Defendant here argues that the Amendments’ Advisory Committee’s
Note stating “[t]he abrogation of Rule 84 does not alter existing
pleading standards or otherwise change the requirements of Civil Rule
8” means that Form 18 is still sufficient for some patent claims. Fed.
R. Civ. P. 84 advisory committee’s note to 2015 amendment. District
courts, however, have identified Twombly and Iqbal as those “existing
pleading standards.” See Atlas IP, LLC v. Exelon Corp., No. 15 C
10746, 2016 WL 2866134, at *5 (N.D. Ill. May 17, 2016); AsghariKamrani v. United Servs. Auto. Ass'n, No 2:15CV478, 2016 WL 1253533,
at *3 (E.D. Va. Mar. 22, 2016); Raindance Techs., Inc. v. 10x
Genomics, Inc., No. CV 15-152-RGA, 2016 WL 927143, at *2 (D. Del. Mar.
Although these cases do not deal with claims of patent
invalidity, the same principle applies; that is, the abrogation of
Rule 84 and Form 18 eliminated any reason to deviate from
Twombly/Iqbal in pleading patent claims. We will follow the federal
Defendant also argues that it should be allowed to plead minimally
because Plaintiff’s complaint is deficient. The Eastern District of
Pennsylvania has already rejected the "principle of permitting the defendant
to plead less to survive a motion to dismiss based on apparent deficiencies in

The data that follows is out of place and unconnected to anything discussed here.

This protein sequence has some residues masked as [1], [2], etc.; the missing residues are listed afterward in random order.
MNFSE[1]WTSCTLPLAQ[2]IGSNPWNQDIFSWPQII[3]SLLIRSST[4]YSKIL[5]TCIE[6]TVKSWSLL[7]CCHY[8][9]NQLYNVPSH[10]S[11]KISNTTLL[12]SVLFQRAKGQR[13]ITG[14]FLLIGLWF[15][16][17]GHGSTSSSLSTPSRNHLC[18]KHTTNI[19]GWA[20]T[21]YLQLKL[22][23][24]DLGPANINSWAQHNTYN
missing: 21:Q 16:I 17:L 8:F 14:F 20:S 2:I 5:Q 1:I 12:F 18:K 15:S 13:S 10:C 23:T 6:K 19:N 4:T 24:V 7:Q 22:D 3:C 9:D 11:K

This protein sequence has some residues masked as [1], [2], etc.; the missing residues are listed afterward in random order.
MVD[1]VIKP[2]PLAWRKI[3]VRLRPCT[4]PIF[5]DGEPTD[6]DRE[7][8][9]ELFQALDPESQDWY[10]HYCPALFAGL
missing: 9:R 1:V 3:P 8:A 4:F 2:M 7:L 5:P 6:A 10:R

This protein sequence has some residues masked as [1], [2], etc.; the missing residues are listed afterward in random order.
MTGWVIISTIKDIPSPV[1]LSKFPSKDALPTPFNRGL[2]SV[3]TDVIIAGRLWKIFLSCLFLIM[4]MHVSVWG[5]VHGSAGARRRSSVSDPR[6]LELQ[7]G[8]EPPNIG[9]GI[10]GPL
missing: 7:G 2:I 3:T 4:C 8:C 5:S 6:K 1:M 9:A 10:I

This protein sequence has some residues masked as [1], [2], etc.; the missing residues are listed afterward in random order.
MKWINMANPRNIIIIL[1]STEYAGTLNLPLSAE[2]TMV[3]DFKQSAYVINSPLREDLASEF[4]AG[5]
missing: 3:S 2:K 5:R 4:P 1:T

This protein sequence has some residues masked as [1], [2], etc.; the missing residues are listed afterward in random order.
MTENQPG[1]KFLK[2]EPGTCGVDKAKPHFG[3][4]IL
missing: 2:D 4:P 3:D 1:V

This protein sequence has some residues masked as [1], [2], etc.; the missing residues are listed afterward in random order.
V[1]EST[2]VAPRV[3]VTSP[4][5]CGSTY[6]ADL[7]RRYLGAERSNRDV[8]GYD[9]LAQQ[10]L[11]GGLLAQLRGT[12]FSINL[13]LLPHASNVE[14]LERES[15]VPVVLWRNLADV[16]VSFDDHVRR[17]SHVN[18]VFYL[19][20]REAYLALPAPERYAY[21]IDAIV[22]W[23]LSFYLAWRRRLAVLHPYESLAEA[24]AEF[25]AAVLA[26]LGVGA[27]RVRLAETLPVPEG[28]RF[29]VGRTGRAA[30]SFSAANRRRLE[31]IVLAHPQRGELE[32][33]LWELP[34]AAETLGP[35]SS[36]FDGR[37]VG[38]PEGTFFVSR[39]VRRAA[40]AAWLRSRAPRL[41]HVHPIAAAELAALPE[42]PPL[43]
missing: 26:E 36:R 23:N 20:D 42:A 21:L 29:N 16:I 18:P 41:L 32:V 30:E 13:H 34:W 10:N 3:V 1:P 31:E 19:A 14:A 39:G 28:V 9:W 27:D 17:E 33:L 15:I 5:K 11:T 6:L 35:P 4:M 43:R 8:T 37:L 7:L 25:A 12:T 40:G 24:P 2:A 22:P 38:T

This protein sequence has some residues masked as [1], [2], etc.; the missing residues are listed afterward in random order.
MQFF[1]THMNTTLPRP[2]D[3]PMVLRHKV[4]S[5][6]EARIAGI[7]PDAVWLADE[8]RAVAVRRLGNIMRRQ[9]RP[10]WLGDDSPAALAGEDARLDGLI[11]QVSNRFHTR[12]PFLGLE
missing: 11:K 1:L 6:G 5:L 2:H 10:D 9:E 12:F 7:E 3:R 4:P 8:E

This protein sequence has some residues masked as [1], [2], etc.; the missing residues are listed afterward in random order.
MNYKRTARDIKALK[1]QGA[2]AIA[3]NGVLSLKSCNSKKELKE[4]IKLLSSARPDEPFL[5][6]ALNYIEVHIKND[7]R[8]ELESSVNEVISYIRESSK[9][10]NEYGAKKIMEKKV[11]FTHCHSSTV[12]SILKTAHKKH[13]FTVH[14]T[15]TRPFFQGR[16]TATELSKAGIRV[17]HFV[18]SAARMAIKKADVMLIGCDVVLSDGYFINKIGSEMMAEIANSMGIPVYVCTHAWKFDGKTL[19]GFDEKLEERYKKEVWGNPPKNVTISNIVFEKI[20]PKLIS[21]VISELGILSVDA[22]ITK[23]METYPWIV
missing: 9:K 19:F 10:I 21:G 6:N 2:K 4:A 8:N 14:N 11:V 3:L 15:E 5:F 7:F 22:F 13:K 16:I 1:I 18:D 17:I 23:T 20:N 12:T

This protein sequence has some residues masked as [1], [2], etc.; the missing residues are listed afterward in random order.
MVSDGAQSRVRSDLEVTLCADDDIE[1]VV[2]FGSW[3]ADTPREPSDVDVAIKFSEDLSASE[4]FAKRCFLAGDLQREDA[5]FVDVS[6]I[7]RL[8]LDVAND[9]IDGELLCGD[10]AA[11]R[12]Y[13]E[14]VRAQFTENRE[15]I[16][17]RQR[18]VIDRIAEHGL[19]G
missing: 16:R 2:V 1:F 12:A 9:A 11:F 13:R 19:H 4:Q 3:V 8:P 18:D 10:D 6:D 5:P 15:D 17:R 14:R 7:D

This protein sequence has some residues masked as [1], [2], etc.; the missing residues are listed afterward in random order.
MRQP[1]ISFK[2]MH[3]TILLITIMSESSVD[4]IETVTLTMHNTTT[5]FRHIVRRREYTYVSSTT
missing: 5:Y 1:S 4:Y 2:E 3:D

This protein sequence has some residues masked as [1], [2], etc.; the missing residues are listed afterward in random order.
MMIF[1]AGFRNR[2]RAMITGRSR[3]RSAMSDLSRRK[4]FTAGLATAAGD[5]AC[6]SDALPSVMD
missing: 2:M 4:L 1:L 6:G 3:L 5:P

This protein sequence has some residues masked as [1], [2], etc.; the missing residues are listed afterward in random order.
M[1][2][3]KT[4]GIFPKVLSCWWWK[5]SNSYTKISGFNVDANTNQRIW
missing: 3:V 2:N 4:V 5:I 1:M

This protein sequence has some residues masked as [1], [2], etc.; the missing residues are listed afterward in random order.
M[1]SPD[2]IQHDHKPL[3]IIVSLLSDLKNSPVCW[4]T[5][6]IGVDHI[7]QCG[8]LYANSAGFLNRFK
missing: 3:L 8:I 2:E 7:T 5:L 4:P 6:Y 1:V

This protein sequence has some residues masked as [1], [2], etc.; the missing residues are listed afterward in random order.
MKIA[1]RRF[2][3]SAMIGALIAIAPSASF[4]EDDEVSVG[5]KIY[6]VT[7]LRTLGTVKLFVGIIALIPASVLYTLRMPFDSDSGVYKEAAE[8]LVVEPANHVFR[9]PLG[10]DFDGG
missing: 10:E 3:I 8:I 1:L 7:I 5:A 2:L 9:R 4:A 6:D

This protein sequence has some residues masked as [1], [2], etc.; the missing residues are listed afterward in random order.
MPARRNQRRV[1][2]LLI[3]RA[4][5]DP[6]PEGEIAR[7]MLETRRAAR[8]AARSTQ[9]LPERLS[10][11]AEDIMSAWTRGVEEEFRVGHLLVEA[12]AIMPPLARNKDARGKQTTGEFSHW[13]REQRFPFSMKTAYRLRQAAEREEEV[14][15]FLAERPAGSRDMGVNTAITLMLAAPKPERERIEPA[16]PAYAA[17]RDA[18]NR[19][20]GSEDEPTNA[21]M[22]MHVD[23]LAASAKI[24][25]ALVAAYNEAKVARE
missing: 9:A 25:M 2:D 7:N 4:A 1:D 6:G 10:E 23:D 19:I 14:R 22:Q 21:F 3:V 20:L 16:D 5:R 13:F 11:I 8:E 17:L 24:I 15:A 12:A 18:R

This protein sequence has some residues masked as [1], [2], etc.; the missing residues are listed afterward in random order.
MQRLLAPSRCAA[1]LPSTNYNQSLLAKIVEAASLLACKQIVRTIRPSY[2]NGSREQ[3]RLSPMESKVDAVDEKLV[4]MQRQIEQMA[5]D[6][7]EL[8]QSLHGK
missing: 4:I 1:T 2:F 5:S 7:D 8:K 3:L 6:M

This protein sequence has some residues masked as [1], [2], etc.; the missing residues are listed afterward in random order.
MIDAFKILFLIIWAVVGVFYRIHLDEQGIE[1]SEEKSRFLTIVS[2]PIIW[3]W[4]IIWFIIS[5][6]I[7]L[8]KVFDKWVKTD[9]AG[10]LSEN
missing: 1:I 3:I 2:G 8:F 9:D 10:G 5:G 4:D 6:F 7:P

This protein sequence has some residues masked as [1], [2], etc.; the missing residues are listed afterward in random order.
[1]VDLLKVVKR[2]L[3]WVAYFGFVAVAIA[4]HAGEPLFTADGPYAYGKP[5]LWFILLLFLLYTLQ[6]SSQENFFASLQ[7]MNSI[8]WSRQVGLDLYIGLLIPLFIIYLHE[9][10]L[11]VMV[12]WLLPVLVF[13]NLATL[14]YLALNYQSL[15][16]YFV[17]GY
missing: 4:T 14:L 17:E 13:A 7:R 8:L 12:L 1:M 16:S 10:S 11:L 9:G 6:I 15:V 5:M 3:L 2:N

the plaintiff's pleading[.]” Tyco, 777 F. Supp. 2d at 904. Here, as in Tyco,
the Court repeats, “two wrongs do not make a right.” Id. “If the plaintiff
does not plead a plausible claim for relief . . . the defendant is entitled to
seek, and obtain, dismissal of the complaint.” Id. Defendant is not entitled
to proceed on this theory and to plead insufficiently simply because it has
neglected to exhaust its procedural rights.
district courts in our circuit that have applied Twombly/Iqbal’s
pleading standard to counterclaims of invalidity.4
Defendant’s invalidity counterclaims here are substantively
indistinguishable from those that were deemed insufficient under
Twombly/Iqbal in Tyco, Idenix, and Senju. They read:
The claims of the [Asserted Patent] are invalid for failure
to satisfy one or more of the conditions for patentability
specified in Title 35 of the United States Code, including
but not limited to §§101, 102, 103, 112, and 132.
See Doc. No. 39 at 15-18 of 20.
Defendant has pled no facts to support its claim for relief, and
has neglected to identify a distinct legal basis for its claims,
choosing instead to assert that five sections of Title 35 of the
United States Code (§101, §102, §103, §112, and §132) may make
Plaintiff’s asserted patents invalid. We find this fails to meet the
Twombly/Iqbal pleading standard.
Therefore, we GRANT Plaintiff’s Motion to Dismiss as to
We acknowledge Defendant’s argument that the detail Plaintiff seeks
will be revealed through discovery, and that the parties modeled their Joint
Discovery Plan and deadlines for service of Defendant’s invalidity contentions
after the Local Patent Rules in the Eastern District of Texas and the Northern
District of California, but the Eastern District of Pennsylvania has not
adopted any local patent rules and we agree with Judge Robreno who stated in
Tyco that “[u]sing local patent rules to alter a defendant's pleading
obligations, while perhaps practical given the very unique nature of federal